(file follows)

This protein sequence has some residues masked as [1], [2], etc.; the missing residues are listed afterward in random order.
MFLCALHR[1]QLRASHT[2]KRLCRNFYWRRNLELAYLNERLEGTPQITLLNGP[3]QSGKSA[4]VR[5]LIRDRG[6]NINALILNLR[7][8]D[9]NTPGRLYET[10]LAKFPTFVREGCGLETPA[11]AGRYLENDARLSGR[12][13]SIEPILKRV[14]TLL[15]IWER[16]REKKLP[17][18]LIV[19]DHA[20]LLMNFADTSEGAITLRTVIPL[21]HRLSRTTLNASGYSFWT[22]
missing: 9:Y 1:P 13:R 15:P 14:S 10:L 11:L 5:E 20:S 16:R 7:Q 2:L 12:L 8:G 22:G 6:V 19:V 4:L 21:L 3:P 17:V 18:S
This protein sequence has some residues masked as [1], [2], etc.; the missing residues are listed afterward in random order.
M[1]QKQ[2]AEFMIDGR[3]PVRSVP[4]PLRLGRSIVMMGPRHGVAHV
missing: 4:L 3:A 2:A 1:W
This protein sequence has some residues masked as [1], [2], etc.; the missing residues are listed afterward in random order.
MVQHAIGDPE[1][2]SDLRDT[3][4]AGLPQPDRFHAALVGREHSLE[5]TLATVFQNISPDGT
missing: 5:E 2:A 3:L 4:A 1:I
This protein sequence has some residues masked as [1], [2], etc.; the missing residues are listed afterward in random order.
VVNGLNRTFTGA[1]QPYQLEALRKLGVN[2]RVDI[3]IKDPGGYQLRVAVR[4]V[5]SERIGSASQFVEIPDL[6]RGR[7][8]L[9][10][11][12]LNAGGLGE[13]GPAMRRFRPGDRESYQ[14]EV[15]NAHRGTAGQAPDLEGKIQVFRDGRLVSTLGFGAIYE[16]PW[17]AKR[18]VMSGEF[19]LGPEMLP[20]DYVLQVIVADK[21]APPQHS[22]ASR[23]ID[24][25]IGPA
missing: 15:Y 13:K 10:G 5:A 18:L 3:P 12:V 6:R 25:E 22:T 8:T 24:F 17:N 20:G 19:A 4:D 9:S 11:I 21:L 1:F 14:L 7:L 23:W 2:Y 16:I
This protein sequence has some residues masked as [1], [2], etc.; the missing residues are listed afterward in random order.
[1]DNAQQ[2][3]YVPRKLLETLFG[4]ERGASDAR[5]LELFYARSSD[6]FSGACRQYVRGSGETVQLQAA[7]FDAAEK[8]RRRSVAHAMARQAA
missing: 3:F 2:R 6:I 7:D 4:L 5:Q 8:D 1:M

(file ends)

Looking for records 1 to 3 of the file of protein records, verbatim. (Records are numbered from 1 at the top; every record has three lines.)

This protein sequence has some residues masked as [1], [2], etc.; the missing residues are listed afterward in random order.
MFLCALHR[1]QLRASHT[2]KRLCRNFYWRRNLELAYLNERLEGTPQITLLNGP[3]QSGKSA[4]VR[5]LIRDRG[6]NINALILNLR[7][8]D[9]NTPGRLYET[10]LAKFPTFVREGCGLETPA[11]AGRYLENDARLSGR[12][13]SIEPILKRV[14]TLL[15]IWER[16]REKKLP[17][18]LIV[19]DHA[20]LLMNFADTSEGAITLRTVIPL[21]HRLSRTTLNASGYSFWT[22]
missing: 9:Y 1:P 13:R 15:P 14:S 10:L 11:L 5:E 20:S 16:R 7:Q 2:L 12:L 8:G 22:G 6:V 19:V 4:L 21:L 3:P 17:V 18:S
This protein sequence has some residues masked as [1], [2], etc.; the missing residues are listed afterward in random order.
M[1]QKQ[2]AEFMIDGR[3]PVRSVP[4]PLRLGRSIVMMGPRHGVAHV
missing: 4:L 3:A 2:A 1:W
This protein sequence has some residues masked as [1], [2], etc.; the missing residues are listed afterward in random order.
MVQHAIGDPE[1][2]SDLRDT[3][4]AGLPQPDRFHAALVGREHSLE[5]TLATVFQNISPDGT
missing: 5:E 2:A 3:L 4:A 1:I